Foot surgery

I arrived at the Hospital mid-morning as requested and the usual checks were done and dusted very quickly.

I was a small ward (four of us) in an old cottage hospital in the pretty countryside of Newark in Nottinghamshire.

All the other three patients on my ward were all having some form of foot surgery and we were all under the same podiatrist and all having the surgery done with a local anaesthetic.

The podiatrist came to see each of us to go over the surgery that we were having done and then we were all given a sandwich and a cup of tea. A lovely change from the usual starvation before a GA.

Then, the podiatrist registrar came to give us all our local anaesthetic by way of four injections into our ankles which was repeated. A tad uncomfortable at first but the second lot you can’t feel.

I was first on the list and was then taken down to theatre. Everyone was getting ready to start the procedure only waiting for the registrar to come and check my anaesthetic.

Unfortunately, mine had not worked properly so I was given another four injections and polite conversation and banta carried on for a few more minutes to see if the third lot of injections had worked.

Yet again they had not worked so I was then taken into recovery where I was given another four injections and my foot was wrapped in a blanket. Apparently your foot should be very warm and mine was still cold.

I had a lovely nurse in recovery with me who chatted away about his wife who had similar back problems to me. He then explained to me that probably once or twice a year they have a patient who’s local anaesthetic had not worked, like mine, and had been sent home and then brought back in again for a GA.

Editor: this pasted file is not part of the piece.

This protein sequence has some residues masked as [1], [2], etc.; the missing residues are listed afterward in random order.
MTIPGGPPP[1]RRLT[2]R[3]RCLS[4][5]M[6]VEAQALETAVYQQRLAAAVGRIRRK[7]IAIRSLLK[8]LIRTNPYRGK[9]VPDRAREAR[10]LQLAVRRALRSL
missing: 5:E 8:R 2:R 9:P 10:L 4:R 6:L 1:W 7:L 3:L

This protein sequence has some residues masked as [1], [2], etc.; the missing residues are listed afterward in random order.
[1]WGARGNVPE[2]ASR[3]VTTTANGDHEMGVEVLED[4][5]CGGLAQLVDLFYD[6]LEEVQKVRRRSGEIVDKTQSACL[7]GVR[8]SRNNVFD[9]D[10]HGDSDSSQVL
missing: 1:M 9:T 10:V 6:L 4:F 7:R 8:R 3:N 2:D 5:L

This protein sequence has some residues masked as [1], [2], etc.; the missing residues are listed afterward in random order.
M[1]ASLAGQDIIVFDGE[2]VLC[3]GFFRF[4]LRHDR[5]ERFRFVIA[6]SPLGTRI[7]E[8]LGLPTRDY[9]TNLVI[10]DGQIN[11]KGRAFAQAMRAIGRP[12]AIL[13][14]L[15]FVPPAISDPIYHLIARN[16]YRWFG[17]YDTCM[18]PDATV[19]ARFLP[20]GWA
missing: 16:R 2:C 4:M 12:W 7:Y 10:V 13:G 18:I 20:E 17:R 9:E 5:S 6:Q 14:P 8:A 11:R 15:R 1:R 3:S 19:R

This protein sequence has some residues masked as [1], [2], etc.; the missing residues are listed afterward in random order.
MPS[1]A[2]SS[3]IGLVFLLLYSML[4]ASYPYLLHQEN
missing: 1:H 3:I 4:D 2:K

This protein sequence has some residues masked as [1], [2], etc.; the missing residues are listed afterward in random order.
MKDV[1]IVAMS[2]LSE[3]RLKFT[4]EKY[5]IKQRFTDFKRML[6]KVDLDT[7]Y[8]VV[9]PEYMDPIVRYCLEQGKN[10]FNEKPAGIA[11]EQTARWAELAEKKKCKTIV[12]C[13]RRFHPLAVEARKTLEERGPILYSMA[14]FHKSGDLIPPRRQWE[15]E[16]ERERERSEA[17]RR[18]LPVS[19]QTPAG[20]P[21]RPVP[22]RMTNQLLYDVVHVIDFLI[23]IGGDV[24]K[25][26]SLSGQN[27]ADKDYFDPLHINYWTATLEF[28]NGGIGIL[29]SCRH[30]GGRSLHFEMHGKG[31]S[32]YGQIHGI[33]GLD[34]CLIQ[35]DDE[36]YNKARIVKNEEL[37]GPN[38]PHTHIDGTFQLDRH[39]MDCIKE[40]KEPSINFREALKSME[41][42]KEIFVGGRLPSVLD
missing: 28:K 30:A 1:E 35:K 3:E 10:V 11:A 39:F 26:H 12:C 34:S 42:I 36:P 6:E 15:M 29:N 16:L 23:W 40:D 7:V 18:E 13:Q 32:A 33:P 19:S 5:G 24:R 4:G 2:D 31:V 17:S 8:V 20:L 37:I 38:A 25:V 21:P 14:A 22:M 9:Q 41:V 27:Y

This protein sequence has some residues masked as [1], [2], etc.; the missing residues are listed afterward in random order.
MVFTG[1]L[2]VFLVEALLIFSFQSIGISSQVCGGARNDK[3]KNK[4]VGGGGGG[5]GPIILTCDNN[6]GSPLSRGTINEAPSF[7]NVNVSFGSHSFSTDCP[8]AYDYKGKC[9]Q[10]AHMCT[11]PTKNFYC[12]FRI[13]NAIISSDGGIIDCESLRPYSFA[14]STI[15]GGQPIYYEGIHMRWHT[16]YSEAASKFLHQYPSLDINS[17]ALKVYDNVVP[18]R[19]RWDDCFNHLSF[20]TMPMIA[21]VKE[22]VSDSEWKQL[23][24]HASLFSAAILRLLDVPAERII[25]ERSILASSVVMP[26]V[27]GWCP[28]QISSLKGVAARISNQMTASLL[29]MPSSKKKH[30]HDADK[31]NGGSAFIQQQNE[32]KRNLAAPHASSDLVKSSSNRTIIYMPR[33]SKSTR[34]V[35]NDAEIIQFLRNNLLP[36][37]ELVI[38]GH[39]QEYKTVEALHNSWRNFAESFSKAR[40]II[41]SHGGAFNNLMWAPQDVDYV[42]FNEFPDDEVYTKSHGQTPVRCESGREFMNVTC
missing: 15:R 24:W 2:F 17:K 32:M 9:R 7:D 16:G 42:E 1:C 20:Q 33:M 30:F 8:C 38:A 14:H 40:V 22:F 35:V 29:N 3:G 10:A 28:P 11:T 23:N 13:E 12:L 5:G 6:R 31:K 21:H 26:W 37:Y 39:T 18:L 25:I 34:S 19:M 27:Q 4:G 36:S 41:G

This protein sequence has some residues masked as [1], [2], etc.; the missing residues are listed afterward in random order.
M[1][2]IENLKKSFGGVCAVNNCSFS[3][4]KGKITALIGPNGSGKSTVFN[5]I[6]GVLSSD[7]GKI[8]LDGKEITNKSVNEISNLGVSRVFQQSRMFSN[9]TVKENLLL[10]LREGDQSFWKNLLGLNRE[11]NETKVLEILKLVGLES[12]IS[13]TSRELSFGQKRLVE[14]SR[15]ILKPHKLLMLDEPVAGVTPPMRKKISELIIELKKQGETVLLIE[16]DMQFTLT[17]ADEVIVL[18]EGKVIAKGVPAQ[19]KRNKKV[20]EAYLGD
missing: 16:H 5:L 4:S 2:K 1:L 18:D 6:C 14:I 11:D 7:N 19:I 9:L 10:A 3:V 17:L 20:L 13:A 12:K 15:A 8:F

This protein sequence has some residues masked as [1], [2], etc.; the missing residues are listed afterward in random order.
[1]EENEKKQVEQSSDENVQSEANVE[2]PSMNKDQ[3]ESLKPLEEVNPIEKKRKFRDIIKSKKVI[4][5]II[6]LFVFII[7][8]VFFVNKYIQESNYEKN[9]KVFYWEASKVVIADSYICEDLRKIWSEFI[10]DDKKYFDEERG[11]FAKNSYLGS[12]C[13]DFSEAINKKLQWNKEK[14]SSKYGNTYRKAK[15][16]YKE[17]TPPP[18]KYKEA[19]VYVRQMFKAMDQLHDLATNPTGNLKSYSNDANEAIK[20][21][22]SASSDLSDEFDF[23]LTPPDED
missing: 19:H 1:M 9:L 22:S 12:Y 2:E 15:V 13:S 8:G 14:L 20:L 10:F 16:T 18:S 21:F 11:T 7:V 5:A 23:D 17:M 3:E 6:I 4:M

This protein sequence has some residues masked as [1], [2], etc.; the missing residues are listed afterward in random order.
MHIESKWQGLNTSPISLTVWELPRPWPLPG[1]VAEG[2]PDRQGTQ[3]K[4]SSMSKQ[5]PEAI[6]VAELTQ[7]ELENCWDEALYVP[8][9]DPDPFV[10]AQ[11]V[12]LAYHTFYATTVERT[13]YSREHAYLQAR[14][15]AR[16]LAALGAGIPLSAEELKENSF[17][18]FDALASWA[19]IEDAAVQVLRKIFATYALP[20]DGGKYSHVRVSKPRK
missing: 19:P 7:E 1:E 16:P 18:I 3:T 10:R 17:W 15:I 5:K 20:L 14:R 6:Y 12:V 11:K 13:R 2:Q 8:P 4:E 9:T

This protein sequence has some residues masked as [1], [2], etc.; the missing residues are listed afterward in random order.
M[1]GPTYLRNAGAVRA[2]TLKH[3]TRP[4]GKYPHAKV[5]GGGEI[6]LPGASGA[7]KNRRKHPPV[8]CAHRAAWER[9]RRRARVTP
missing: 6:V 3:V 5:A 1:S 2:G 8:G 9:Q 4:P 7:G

That was the last thing I wanted so all I could do was sit and chat while the next patient in my ward took my slot in theatre. It seemed an age but I am sure it wasn’t until it was my turn to go back into theatre.

This time it had worked so it was all systems go. I have to admit that I was slightly apprehensive when they started drilling that I might feel it but I had nothing to worry about as I didn’t feel a thing. Apparently this can sometimes happen to people who are on a large dose of pain medication, which is me to a tea.

‘The operation’, said the registrar, ‘went very well but it was very inflamed so we needed to discuss a pain relieving package for me’

I revealed the different meds that I was taking and she said she would have a chat with the podiatrist to see what they could give me. Unfortunately they could only offer me some anti-inflammatory but this would definitely help the inflammation.

Soon after being taken back to the ward the nurse who was checking all my obs said I had to do three things before I could go home. Eat something, drink something and pass some water. No problem I thought so I rang hubby to get on his way over to pick me up.

With me being the first to go down to theatre I had missed the Physiotherapist so I also had to wait to see her to show me how to use the crutches. The nurse then explained what I could and could not do over the next few weeks.

For the next 48hrs I was only allowed up to go to the loo. No showers for two weeks. Foot up all the time and the hard shoe put on at all times when I needed to walk. Exercises for dvt every hour and the stocking worn on the other leg 24/7.

While I was still waiting for the Physiotherapy my other ward mates were starting to get ready to go home and didn’t seem to have any pain at all and were sent home with pain killers and an anti-inflammatory so I was really surprised when the Physiotherapist finally arrived that I had an awful lot of pain when I first put my foot down.

I asked the nurse if I could have a pain killer for it, but she said that because I was on other pain medication (Tramadol) all I could take was a couple of anti-inflammatory’s with a biscuit. Anything would help so I was happy to be given these.

Hubby arrived and he wheeled me to the car where I had to sit in the back with my foot up. As neither of us really knew what was involved in the post operative treatment of this operation we were both in a bit of shock as to how little I could do.